Mind 127 (508):1193-1218 (2018)

Authors
Martin Smith
University of Edinburgh
Abstract
There is something puzzling about statistical evidence. One place this manifests is in the law, where courts are reluctant to base affirmative verdicts on evidence that is purely statistical, in spite of the fact that it is perfectly capable of meeting the standards of proof enshrined in legal doctrine. After surveying some proposed explanations for this, I shall outline a new approach – one that makes use of a notion of normalcy that is distinct from the idea of statistical frequency. The puzzle is not, however, merely a legal one. Our unwillingness to base beliefs on statistical evidence is by no means limited to the courtroom, and is at odds with almost every general principle that epistemologists have proposed as to how we ought to manage our beliefs.
Keywords beyond reasonable doubt  preponderance of evidence  probability  normic support  sensitivity  Blue Bus case  statistical evidence  DNA evidence
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DOI 10.1093/mind/fzx026
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References found in this work BETA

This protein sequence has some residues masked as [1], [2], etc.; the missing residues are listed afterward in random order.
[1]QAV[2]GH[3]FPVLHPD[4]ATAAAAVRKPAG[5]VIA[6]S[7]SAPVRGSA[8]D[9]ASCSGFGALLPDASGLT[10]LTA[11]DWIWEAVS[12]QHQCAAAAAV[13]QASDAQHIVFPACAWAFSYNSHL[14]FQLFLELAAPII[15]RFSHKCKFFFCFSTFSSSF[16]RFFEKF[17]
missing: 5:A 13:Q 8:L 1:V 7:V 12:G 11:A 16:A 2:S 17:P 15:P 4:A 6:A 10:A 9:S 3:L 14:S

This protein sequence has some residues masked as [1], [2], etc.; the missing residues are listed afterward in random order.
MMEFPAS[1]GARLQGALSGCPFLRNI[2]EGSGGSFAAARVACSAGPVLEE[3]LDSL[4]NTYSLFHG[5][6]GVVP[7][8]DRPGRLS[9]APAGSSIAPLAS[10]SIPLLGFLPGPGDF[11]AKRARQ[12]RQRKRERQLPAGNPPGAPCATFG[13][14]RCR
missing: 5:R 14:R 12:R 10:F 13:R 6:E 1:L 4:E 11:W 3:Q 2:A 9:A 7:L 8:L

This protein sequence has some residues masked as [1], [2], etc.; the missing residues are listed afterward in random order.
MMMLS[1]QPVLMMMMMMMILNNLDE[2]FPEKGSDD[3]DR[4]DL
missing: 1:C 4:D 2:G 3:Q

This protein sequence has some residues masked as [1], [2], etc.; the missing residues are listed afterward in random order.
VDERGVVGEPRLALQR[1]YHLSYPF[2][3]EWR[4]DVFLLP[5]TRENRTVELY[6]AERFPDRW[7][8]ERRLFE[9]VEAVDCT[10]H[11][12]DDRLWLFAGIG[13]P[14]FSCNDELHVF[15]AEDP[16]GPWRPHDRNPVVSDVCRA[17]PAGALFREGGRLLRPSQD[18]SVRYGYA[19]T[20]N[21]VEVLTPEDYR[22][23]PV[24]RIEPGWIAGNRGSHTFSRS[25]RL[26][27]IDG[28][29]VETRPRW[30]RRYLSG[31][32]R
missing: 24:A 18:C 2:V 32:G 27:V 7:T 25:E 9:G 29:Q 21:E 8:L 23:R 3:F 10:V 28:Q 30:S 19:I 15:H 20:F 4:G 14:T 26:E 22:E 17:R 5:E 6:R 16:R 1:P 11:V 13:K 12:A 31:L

Knowledge and its Limits.Timothy Williamson - 2000 - Oxford University Press.
Counterfactuals.David Kellogg Lewis - 1973 - Cambridge, MA, USA: Blackwell.
Philosophical Explanations.Robert Nozick - 1981 - Harvard University Press.
Knowledge and Lotteries.John P. Hawthorn - 2003 - Oxford, England: Oxford University Press.
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Citations of this work BETA

Belief, Credence, and Evidence.Elizabeth Jackson - 2020 - Synthese 197 (11):5073-5092.
Rehabilitating Statistical Evidence.Lewis Ross - 2021 - Philosophy and Phenomenological Research 102 (1):3-23.
Justification, knowledge, and normality.Clayton Littlejohn & Julien Dutant - 2020 - Philosophical Studies 177 (6):1593-1609.

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'More Likely Than Not' - Knowledge First and the Role of Statistical Evidence in Courts of Law.Michael Blome-Tillmann - 2017 - In Adam Carter, Emma Gordon & Benjamin Jarvis (eds.), Knowledge First - Approaches in Epistemology and Mind. Oxford, UK: Oxford University Press. pp. 278-292.
Objective Evidence and Absence: Comment on Sober.Michael Strevens - 2009 - Philosophical Studies 143 (1):91 - 100.

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